World Health Organization Decides to Release Research on Super Flu That Could Wipe Out Humanity
The Intel Hub
February 18, 2012
The World Health Organization has decided to release research on a deadly (man made) super flu in a move that shows just how far the WHO may be willing to go to induce some sort of worldwide flu pandemic.
Since the moment that scientists in the Netherlands announced that they had a created a mutated form of the H5N1 flu that could literally destroy humanity, the internet and experts worldwide have debated whether or not we should release the research (a basic how too guide) to the public.
From a conspiracy viewpoint one must realize that the WHO and mad scientists throughout the world have literally worked to depopulate the planet and, in some circles, have laughed about the possibility of this happening.
An article from The New York Times outlined the World Health Organizations supposed reasons for releasing this deadly information:
The announcement, made on Friday by the World Health Organization, follows two months of heated debate about the flu research. The recommendation to publish the work in full came from a meeting of 22 experts in flu and public health from various countries who met on Thursday and Friday in Geneva at the organization’s headquarters to discuss “urgent issues” raised by the research.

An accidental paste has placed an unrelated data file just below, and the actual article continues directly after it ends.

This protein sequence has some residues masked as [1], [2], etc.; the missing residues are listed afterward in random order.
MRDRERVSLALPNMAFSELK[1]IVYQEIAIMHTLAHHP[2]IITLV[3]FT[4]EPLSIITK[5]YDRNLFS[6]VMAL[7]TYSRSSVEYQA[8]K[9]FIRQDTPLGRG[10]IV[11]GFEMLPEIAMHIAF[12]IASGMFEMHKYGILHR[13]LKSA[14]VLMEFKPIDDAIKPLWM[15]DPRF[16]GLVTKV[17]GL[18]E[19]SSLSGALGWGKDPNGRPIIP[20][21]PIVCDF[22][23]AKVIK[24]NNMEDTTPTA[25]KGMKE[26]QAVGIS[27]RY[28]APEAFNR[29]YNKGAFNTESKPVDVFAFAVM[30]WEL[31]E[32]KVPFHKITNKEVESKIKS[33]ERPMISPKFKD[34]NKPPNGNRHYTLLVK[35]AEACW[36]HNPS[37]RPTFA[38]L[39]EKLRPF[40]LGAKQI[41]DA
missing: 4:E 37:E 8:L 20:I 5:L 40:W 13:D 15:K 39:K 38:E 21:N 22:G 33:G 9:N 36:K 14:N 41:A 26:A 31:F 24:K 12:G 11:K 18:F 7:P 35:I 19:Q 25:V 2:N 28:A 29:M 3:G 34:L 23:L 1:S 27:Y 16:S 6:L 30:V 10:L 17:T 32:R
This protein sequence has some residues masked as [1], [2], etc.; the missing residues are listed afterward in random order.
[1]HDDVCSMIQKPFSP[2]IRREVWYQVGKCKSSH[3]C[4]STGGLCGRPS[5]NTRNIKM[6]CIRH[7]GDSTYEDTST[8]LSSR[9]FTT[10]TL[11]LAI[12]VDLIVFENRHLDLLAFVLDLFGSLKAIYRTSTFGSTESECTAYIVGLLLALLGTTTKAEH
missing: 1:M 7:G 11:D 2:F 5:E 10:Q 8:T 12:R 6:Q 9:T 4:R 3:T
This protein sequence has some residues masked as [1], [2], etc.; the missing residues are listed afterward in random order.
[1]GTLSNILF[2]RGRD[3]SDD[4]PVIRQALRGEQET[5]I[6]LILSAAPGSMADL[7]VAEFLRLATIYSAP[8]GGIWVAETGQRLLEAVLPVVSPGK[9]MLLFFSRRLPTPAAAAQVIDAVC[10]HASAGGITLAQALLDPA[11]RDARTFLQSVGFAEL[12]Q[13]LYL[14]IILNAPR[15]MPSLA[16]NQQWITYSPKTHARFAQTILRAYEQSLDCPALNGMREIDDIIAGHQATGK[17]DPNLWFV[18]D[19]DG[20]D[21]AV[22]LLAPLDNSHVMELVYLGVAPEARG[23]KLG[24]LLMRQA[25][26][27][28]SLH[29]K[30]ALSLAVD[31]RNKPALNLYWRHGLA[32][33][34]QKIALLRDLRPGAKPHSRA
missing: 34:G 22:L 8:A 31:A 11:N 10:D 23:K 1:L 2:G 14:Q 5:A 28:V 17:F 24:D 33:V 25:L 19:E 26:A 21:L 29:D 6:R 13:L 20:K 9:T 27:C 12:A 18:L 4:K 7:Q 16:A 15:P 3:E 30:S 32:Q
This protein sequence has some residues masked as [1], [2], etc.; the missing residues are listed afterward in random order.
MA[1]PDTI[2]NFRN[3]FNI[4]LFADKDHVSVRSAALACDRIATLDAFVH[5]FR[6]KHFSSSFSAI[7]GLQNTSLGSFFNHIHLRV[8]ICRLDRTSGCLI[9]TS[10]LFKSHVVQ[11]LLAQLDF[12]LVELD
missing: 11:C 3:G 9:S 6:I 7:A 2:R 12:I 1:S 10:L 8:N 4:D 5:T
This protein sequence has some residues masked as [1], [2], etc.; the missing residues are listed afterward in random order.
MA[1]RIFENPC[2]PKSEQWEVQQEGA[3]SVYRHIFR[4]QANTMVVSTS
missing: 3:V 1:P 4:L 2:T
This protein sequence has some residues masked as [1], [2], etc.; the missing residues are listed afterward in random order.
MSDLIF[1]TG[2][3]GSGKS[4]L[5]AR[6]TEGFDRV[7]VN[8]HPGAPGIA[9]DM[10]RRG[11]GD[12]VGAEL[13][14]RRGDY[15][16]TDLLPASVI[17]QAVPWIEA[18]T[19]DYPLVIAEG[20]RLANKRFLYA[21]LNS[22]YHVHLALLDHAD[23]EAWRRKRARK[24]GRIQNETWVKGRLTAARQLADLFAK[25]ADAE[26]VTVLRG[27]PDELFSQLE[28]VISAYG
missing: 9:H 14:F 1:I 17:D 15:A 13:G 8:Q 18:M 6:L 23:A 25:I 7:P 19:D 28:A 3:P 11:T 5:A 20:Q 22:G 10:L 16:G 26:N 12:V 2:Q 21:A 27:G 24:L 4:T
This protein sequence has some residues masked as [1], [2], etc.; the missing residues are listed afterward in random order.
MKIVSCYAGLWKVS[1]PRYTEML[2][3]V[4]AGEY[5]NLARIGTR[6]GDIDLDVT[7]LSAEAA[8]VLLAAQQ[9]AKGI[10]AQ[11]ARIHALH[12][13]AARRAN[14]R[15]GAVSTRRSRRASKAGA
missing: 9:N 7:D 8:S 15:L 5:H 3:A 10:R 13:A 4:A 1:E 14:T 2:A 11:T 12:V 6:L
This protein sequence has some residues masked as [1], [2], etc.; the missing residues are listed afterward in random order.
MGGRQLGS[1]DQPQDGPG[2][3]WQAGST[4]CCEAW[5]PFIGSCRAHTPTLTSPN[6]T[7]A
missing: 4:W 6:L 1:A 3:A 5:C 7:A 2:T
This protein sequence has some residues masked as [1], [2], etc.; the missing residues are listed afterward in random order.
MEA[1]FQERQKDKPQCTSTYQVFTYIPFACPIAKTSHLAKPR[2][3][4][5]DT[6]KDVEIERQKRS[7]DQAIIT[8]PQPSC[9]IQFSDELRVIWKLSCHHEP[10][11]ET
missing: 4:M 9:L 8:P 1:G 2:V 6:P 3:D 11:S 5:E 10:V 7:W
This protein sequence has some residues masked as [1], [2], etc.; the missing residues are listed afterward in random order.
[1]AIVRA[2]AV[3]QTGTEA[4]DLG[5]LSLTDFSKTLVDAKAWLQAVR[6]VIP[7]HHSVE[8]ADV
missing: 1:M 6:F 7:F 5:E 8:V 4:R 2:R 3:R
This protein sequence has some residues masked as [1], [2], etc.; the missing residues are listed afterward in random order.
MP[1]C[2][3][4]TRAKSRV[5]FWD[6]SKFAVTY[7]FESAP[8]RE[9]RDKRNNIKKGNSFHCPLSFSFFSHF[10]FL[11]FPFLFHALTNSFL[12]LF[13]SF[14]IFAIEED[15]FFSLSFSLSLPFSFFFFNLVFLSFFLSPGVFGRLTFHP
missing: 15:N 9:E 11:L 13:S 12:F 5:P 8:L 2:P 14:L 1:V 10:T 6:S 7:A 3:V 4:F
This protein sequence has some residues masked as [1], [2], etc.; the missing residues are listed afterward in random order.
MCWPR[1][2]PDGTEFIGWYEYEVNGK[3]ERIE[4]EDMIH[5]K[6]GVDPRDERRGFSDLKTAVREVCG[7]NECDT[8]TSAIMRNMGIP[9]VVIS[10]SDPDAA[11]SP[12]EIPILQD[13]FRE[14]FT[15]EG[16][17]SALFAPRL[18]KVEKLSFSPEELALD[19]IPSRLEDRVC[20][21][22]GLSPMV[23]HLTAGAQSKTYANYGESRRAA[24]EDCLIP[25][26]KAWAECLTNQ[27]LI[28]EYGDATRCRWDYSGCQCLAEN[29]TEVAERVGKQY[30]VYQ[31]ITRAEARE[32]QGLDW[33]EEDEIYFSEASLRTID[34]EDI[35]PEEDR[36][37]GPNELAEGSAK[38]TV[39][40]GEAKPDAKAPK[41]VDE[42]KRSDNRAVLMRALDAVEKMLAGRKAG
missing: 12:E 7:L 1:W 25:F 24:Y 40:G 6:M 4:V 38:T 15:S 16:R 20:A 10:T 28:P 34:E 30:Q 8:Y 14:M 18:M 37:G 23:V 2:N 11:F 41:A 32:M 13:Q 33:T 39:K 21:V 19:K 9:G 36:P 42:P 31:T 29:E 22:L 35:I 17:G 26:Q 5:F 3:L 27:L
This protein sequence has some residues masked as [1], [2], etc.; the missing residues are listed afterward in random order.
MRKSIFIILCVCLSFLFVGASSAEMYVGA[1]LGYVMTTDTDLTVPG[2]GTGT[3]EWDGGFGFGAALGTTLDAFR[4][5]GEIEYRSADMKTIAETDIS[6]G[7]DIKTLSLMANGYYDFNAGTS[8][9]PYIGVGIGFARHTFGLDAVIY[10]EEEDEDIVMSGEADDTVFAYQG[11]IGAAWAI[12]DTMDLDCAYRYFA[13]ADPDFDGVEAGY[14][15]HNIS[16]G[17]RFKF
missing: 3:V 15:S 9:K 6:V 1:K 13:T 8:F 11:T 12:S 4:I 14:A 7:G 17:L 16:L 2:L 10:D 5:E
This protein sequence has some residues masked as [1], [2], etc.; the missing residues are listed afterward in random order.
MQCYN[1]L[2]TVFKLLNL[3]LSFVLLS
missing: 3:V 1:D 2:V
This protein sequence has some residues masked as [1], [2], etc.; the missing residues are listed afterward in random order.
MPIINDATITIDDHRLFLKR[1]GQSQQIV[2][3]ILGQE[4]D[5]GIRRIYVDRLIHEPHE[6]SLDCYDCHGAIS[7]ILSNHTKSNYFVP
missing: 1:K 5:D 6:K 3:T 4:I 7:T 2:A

Most of the group felt that any theoretical risk of the virus’s being used by terrorists was far outweighed by the “real and present danger” of similar flu viruses in the wild, and by the need to study them and freely share information that could help identify the exact changes that might signal that a virus is developing the ability to cause a pandemic, said Dr. Anthony S. Fauci, director of the National Institute of Allergy and Infectious Diseases, who represented the United States at the meeting.
The natural form of the virus being studied has infected millions of birds, mostly in poor countries in Asia, and although it does not often infect people, it has a high death rate when it does. If the virus were to develop the ability to infect humans more easily, and to spread from person to person — which it almost never does now — it could kill millions of people.